The Panama Canal is still one of the engineering wonders of the world, even by today's standards it is awesome to see a container ship gliding through massive locks and past a rain forest.
Put the Canal in the context of turn of the 19th century technology and the feat of its construction is staggering.
But you cannot help noticing that the container and cruise ships squeeze through the looks nowadays with only inches to spare on either side. These are known as Panamax ships built to the maximum beam and draft which the Canal can handle.
Many ships are too big for the Canal. These ships, known at Post Panamax, comprise only a small percentage of the world's fleet but the future promises even more and bigger ships, the cargoes of which, if they cannot transit the Canal, will seek other routes including the "dry canals" across other countries of the continent.
The possibilities of a waterway linking the Atlantic and the Pacific in this region had been well appreciated for four centuries before anyone started to dig. Spain's King Carlos V ordered a survey of the Canal route in 1524 but it was presumably decided that cutlasses would not be adequate for the job.
The French started a Canal in 1880 under de Lesseps, builder of the Suez Canal, but after 20 years of struggle with the jungle, disease, financial problems and the sheer enormity of the project, they were forced to give up.
In 1903 Panama seceded from Colombia and the U.S.A. signed a treaty in which the concession for a public maritime transportation service across the Isthmus was granted. The following year, the U.S.A. purchased the French Canal Company's properties for $40 million and began to dig. On August 15 th, 1914, the U.S. cargo ship Ancon made the first transit.
The story of this gigantic task is best told in the book, "The Path Between the Seas", by David McCullough. The story is also told dramatically in the murals of the rotunda of the Administration Building at Balboa Heights.
The Canal entered yet another phase of its history on Oct. 1st. 1979 when the process of handing the Canal the the Republic of Panama began, under treaties signed by Panama's former head of Government, the late Brig. Gen. Omar Torrijos Herrera, and U.S. President Jimmy Carter.
The Canal and all of its infrastructure in the former Canal Zone was finally under Panama's control as the 21st century dawned.
How much does it cost to go through the Panama Canal?
The average toll for ships using the Canal is between $ 200.000 and $ 300.000 in the old locks and $ 500.000 in the new locks but many save about ten times this figure by eliminating the journey round the Horn. Record tolls: $ 829.000 in the new locks and Richard Halliburton who swam the Canal in 1926 and was charged 36 cents after his displacement tonnage was calculated.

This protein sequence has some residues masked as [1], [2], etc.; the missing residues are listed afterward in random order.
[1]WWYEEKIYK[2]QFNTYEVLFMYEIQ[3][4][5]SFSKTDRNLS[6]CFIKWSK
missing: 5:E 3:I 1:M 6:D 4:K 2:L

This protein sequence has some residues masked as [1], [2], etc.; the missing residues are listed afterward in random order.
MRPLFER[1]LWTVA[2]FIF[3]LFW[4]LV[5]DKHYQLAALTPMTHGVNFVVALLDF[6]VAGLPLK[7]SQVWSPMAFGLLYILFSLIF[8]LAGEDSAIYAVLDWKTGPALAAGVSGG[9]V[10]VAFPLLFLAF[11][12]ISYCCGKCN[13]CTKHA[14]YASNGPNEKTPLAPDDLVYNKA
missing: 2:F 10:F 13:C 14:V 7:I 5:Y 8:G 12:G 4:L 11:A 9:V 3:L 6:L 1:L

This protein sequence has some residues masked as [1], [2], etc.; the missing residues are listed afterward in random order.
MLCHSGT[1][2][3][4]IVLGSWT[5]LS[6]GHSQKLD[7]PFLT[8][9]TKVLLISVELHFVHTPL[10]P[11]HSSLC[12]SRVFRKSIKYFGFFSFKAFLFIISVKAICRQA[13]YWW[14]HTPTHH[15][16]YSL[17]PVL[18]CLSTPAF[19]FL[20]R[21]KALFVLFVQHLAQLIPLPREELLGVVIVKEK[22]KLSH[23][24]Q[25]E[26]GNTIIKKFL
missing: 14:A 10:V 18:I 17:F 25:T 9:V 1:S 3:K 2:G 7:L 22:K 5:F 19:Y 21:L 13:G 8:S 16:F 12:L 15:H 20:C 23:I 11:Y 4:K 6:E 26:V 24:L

Where and what time do you see boats at the Panama Canal?
To see the Canal at work-every year handling more than 13,056 bluewater ships, under the flags of about 70 nations - go to the spectator stands at Miraflores or Gatun locks.
There is a magnificent Visitor's center and Canal Museum here which has been recently remodeled. Bilingual commentators there are brimful of information and statics.
A film of the Canal's operations is shown in the theater of the Visitor's Center.
For informaion as to when there will be ships in the locks visit the official website of the Panama Canal.
The Canal is about 50 miles long and ships are lifted 85 feet in three lockages as they cross the Isthmus. The journey through the Canal takes about eight hours and a ship is normally in Canal waters between 14 and 16 hours.
When was the new expanded Panama Canal inaugurated?
To ensure future competitiveness, the Panama Canal Administration has built an extra set of wider and deeper locks.
The construction the new locks (Agua Clara on the Atlantic side and Cocoli on the Pacific) of the expanded Canal began on September 3, 2007, and the works were inaugurated on June 26, 2016.
The expanded Canal doubles the capacity of the interoceanic way to meet the growing demand of world trade.
The Expansion entailed the construction of two new lock complexes on the Pacific and Atlantic sides. Each complex features three chambers, nine water-saving basins, and rolling gates. The project also included the construction of a Pacific Access Channel, improving the navigational channels and increasing water supply.
To ensure the social and environmental viability of the project, the expanded canal complied with environmental impact studies that included mitigation measures such as reforestation, wildlife rescue, archeological and geological rescue.
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